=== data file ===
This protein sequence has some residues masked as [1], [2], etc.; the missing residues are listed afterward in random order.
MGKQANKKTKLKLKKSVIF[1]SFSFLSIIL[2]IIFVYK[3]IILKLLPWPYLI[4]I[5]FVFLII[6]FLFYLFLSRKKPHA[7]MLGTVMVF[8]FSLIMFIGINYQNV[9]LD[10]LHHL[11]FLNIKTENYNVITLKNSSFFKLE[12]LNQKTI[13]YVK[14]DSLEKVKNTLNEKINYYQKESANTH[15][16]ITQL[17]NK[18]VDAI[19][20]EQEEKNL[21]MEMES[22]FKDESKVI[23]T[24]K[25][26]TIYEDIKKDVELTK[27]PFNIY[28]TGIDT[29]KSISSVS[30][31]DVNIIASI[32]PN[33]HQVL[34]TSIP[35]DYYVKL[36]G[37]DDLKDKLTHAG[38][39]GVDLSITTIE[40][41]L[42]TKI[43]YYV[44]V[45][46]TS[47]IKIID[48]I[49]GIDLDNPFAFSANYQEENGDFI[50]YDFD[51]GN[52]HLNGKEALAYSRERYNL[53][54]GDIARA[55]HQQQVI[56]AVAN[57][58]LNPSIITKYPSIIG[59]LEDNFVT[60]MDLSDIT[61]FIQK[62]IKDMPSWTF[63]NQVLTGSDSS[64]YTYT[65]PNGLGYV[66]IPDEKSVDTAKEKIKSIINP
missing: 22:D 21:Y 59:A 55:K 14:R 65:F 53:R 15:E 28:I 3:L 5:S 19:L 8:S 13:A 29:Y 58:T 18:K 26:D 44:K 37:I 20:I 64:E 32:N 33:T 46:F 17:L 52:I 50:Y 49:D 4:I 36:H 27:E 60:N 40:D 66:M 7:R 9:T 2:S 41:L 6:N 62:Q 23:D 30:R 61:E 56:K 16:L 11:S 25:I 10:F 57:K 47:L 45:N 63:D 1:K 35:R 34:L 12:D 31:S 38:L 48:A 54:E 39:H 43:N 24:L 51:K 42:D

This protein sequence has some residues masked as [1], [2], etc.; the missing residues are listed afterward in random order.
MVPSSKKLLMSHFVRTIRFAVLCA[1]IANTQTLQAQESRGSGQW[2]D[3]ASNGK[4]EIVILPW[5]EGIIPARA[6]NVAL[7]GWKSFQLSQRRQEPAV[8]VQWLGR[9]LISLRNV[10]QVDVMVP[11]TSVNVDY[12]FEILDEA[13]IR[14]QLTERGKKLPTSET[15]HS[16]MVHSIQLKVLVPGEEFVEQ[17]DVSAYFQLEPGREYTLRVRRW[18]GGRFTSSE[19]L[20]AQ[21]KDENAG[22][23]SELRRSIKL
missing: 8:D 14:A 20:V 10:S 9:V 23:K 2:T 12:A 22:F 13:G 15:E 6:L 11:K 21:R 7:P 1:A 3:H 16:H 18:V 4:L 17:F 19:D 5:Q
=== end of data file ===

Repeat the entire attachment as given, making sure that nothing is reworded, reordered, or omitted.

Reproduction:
This protein sequence has some residues masked as [1], [2], etc.; the missing residues are listed afterward in random order.
MGKQANKKTKLKLKKSVIF[1]SFSFLSIIL[2]IIFVYK[3]IILKLLPWPYLI[4]I[5]FVFLII[6]FLFYLFLSRKKPHA[7]MLGTVMVF[8]FSLIMFIGINYQNV[9]LD[10]LHHL[11]FLNIKTENYNVITLKNSSFFKLE[12]LNQKTI[13]YVK[14]DSLEKVKNTLNEKINYYQKESANTH[15][16]ITQL[17]NK[18]VDAI[19][20]EQEEKNL[21]MEMES[22]FKDESKVI[23]T[24]K[25][26]TIYEDIKKDVELTK[27]PFNIY[28]TGIDT[29]KSISSVS[30][31]DVNIIASI[32]PN[33]HQVL[34]TSIP[35]DYYVKL[36]G[37]DDLKDKLTHAG[38][39]GVDLSITTIE[40][41]L[42]TKI[43]YYV[44]V[45][46]TS[47]IKIID[48]I[49]GIDLDNPFAFSANYQEENGDFI[50]YDFD[51]GN[52]HLNGKEALAYSRERYNL[53][54]GDIARA[55]HQQQVI[56]AVAN[57][58]LNPSIITKYPSIIG[59]LEDNFVT[60]MDLSDIT[61]FIQK[62]IKDMPSWTF[63]NQVLTGSDSS[64]YTYT[65]PNGLGYV[66]IPDEKSVDTAKEKIKSIINP
missing: 22:D 21:Y 59:A 55:K 14:R 65:F 53:R 15:E 28:I 3:L 5:S 19:L 8:S 13:A 29:Y 58:T 18:K 26:D 44:K 37:I 20:I 64:E 32:N 33:T 46:F 17:L 52:I 50:Y 49:D 4:I 36:H 27:E 60:N 40:D 66:M 7:R 9:T 2:S 41:L 6:N 62:Q 23:D 30:R 61:E 56:K 16:L 11:S 25:I 10:F 57:K 47:L 45:N 63:D 1:K 35:R 34:L 12:D 31:S 38:L 48:A 54:E 39:H 43:N 24:L 51:K 42:D

This protein sequence has some residues masked as [1], [2], etc.; the missing residues are listed afterward in random order.
MVPSSKKLLMSHFVRTIRFAVLCA[1]IANTQTLQAQESRGSGQW[2]D[3]ASNGK[4]EIVILPW[5]EGIIPARA[6]NVAL[7]GWKSFQLSQRRQEPAV[8]VQWLGR[9]LISLRNV[10]QVDVMVP[11]TSVNVDY[12]FEILDEA[13]IR[14]QLTERGKKLPTSET[15]HS[16]MVHSIQLKVLVPGEEFVEQ[17]DVSAYFQLEPGREYTLRVRRW[18]GGRFTSSE[19]L[20]AQ[21]KDENAG[22][23]SELRRSIKL
missing: 8:D 14:A 20:V 10:S 9:V 23:K 2:T 12:A 22:F 13:G 15:E 6:L 11:K 21:R 7:P 1:A 3:H 16:H 18:V 4:L 17:F 19:D 5:Q